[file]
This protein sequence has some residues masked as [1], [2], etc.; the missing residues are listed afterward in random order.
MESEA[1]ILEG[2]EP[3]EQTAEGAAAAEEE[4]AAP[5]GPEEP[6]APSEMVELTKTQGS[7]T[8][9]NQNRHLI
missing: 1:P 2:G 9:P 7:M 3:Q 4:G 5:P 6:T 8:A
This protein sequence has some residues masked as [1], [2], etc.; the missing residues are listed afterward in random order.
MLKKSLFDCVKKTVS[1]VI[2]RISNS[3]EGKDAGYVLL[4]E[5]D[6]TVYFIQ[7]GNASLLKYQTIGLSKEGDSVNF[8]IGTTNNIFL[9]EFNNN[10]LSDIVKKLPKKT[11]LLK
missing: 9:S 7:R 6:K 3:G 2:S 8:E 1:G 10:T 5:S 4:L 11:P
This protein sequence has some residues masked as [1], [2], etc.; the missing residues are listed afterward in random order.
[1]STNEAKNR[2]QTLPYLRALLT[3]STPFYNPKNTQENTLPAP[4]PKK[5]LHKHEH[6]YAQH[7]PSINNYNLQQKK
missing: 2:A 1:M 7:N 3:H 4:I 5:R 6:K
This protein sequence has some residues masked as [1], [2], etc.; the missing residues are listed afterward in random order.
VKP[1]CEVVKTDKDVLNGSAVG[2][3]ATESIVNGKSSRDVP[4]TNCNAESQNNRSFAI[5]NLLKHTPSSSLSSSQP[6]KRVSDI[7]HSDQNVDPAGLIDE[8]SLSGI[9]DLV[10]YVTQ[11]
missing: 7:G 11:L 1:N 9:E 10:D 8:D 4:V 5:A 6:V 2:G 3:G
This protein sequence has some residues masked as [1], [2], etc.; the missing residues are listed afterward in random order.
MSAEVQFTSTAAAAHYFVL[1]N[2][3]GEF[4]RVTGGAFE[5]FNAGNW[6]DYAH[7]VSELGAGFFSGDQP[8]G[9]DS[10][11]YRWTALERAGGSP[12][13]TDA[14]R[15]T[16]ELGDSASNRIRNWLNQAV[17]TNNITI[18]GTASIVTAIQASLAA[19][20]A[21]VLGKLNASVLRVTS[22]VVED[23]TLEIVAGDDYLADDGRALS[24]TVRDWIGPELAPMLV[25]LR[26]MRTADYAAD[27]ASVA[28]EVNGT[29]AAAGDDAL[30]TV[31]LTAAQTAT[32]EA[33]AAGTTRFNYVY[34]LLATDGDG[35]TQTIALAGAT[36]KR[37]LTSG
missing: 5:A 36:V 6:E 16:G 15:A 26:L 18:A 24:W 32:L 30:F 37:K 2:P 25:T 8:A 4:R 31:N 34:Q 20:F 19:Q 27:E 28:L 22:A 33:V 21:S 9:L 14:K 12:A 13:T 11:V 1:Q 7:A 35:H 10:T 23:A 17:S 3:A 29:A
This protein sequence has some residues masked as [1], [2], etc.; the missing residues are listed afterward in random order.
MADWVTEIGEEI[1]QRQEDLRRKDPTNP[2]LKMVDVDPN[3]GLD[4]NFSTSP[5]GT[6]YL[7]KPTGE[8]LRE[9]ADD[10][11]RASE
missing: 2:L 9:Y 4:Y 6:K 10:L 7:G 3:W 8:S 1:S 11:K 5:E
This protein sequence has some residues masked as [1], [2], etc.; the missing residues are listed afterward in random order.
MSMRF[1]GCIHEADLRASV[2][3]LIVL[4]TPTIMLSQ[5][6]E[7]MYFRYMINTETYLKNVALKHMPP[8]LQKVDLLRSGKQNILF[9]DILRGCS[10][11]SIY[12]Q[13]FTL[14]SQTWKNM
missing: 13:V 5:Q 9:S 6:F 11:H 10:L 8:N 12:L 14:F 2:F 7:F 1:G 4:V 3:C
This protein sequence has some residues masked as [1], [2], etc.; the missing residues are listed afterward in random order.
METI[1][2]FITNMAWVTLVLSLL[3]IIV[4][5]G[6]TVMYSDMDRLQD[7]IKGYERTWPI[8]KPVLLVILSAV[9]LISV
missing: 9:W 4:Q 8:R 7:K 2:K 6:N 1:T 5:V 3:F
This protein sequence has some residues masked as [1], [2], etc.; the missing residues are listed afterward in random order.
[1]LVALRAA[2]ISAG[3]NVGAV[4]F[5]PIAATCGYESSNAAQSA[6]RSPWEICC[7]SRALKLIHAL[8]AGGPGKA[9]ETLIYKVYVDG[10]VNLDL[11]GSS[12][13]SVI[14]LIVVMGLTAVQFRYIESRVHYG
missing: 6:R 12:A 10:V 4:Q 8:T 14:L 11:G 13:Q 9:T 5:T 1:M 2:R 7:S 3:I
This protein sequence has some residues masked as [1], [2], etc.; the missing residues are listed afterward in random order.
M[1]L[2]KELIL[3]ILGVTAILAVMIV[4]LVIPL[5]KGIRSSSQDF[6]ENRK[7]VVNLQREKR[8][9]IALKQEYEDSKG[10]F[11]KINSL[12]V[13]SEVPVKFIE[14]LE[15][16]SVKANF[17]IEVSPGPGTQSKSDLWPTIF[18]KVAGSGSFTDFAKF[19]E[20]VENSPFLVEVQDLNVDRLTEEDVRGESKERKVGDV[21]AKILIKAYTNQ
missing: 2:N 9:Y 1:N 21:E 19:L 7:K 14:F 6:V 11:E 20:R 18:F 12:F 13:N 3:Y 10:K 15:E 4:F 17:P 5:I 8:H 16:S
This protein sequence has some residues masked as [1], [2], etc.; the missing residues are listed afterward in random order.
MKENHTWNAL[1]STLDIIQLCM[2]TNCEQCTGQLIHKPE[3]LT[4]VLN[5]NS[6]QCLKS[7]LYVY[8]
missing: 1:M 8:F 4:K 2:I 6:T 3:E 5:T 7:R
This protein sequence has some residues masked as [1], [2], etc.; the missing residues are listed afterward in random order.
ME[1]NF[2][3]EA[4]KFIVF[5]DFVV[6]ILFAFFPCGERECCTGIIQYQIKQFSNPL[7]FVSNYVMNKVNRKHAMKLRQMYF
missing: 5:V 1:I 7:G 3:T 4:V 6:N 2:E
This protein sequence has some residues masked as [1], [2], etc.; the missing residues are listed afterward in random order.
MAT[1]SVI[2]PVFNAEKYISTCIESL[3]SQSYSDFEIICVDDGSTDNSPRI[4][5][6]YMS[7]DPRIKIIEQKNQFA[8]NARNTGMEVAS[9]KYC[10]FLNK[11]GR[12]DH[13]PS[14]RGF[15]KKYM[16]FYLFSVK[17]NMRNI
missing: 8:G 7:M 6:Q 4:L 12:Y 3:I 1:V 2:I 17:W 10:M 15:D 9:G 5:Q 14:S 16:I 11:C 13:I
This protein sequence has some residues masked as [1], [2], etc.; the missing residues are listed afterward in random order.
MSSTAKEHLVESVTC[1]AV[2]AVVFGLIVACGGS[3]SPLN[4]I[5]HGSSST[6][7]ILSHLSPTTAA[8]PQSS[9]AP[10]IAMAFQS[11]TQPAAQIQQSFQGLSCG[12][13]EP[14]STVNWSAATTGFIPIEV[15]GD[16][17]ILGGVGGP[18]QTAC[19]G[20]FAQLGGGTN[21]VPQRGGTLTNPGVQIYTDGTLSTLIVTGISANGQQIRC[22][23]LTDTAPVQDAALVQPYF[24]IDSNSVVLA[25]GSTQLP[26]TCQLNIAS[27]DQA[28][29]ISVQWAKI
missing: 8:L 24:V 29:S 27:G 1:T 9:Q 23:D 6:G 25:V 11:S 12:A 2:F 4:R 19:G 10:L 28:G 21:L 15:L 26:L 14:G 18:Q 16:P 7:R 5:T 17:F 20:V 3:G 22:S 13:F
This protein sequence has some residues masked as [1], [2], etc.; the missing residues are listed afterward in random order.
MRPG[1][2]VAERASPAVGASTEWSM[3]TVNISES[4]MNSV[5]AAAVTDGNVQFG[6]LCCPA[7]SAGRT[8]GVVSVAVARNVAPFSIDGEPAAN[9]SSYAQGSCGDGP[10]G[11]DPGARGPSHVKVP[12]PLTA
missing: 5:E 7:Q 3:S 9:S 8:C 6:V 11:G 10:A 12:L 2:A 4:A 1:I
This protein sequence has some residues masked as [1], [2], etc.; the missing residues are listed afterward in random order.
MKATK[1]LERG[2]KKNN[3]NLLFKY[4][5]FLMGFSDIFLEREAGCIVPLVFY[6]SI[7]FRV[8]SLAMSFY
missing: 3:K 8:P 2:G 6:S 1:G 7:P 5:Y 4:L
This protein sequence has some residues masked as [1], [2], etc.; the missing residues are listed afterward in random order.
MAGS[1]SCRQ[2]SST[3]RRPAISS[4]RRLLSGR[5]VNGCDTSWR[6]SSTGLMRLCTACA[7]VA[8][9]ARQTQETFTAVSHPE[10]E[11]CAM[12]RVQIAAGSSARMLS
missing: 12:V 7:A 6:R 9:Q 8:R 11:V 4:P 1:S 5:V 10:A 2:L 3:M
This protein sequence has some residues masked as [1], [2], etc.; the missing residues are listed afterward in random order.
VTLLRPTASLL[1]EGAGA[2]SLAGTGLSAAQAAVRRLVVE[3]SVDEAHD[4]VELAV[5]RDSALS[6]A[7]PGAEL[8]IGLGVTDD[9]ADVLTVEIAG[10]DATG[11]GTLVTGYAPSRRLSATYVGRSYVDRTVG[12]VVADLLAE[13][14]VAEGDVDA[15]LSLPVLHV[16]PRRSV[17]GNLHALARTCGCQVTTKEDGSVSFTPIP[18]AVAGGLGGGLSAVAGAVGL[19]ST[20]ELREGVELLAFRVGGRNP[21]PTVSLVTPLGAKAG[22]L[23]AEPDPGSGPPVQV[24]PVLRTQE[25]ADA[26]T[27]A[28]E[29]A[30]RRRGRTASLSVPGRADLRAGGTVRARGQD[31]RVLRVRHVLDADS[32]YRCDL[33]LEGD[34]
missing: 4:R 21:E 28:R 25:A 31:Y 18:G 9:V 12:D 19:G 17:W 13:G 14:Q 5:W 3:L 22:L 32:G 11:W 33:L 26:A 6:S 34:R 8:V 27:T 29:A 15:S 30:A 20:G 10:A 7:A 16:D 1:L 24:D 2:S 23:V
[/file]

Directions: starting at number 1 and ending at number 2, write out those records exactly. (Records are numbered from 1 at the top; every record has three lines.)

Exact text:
This protein sequence has some residues masked as [1], [2], etc.; the missing residues are listed afterward in random order.
MESEA[1]ILEG[2]EP[3]EQTAEGAAAAEEE[4]AAP[5]GPEEP[6]APSEMVELTKTQGS[7]T[8][9]NQNRHLI
missing: 1:P 2:G 9:P 7:M 3:Q 4:G 5:P 6:T 8:A
This protein sequence has some residues masked as [1], [2], etc.; the missing residues are listed afterward in random order.
MLKKSLFDCVKKTVS[1]VI[2]RISNS[3]EGKDAGYVLL[4]E[5]D[6]TVYFIQ[7]GNASLLKYQTIGLSKEGDSVNF[8]IGTTNNIFL[9]EFNNN[10]LSDIVKKLPKKT[11]LLK
missing: 9:S 7:R 6:K 3:G 2:S 8:E 1:G 10:T 5:S 4:L 11:P